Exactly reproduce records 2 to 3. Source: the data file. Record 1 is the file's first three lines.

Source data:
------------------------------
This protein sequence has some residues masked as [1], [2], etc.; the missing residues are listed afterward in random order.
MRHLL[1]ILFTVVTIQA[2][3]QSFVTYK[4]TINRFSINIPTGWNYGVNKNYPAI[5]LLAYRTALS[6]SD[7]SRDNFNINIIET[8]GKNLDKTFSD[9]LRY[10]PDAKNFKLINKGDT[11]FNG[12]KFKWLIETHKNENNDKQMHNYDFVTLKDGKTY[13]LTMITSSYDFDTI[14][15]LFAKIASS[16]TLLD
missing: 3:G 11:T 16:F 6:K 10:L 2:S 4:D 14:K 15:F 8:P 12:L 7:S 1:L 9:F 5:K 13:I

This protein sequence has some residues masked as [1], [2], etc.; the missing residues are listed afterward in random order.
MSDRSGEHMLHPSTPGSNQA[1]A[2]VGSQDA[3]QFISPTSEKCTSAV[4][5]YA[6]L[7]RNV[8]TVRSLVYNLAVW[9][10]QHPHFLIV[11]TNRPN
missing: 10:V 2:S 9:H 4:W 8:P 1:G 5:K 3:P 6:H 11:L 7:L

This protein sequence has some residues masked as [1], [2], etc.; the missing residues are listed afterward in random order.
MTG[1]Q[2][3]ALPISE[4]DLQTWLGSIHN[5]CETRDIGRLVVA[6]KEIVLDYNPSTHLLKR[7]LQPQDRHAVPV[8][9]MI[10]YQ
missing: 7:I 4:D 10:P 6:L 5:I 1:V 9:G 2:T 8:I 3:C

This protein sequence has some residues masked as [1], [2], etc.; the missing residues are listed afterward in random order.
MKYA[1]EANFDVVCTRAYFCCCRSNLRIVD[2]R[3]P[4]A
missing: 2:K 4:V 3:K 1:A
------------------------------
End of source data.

This protein sequence has some residues masked as [1], [2], etc.; the missing residues are listed afterward in random order.
MSDRSGEHMLHPSTPGSNQA[1]A[2]VGSQDA[3]QFISPTSEKCTSAV[4][5]YA[6]L[7]RNV[8]TVRSLVYNLAVW[9][10]QHPHFLIV[11]TNRPN
missing: 10:V 2:S 9:H 4:W 8:P 1:G 5:K 3:P 6:H 11:L 7:L

This protein sequence has some residues masked as [1], [2], etc.; the missing residues are listed afterward in random order.
MTG[1]Q[2][3]ALPISE[4]DLQTWLGSIHN[5]CETRDIGRLVVA[6]KEIVLDYNPSTHLLKR[7]LQPQDRHAVPV[8][9]MI[10]YQ
missing: 7:I 4:D 10:P 6:L 5:I 1:V 9:G 2:T 8:I 3:C